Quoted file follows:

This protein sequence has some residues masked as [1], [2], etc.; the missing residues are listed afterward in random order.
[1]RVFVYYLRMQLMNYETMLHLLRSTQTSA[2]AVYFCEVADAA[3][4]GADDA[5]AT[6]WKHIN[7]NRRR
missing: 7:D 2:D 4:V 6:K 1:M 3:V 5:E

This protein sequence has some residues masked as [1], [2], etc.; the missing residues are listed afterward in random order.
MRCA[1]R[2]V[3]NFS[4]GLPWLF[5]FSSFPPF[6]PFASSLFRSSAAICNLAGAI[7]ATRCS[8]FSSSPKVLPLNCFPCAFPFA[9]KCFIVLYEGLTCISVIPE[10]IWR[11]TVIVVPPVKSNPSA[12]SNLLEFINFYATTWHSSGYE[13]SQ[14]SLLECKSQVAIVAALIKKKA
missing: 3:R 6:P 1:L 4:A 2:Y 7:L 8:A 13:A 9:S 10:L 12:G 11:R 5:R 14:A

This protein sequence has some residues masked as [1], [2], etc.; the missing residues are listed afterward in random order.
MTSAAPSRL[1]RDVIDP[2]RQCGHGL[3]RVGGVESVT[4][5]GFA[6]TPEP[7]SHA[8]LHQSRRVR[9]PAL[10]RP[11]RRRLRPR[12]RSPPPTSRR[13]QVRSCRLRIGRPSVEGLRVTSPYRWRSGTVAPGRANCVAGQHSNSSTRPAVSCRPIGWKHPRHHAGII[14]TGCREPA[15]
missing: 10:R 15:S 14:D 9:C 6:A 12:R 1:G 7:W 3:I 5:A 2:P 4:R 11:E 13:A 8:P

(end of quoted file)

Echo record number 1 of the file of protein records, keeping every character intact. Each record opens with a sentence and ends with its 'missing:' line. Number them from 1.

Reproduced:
This protein sequence has some residues masked as [1], [2], etc.; the missing residues are listed afterward in random order.
[1]RVFVYYLRMQLMNYETMLHLLRSTQTSA[2]AVYFCEVADAA[3][4]GADDA[5]AT[6]WKHIN[7]NRRR
missing: 7:D 2:D 4:V 6:K 1:M 3:V 5:E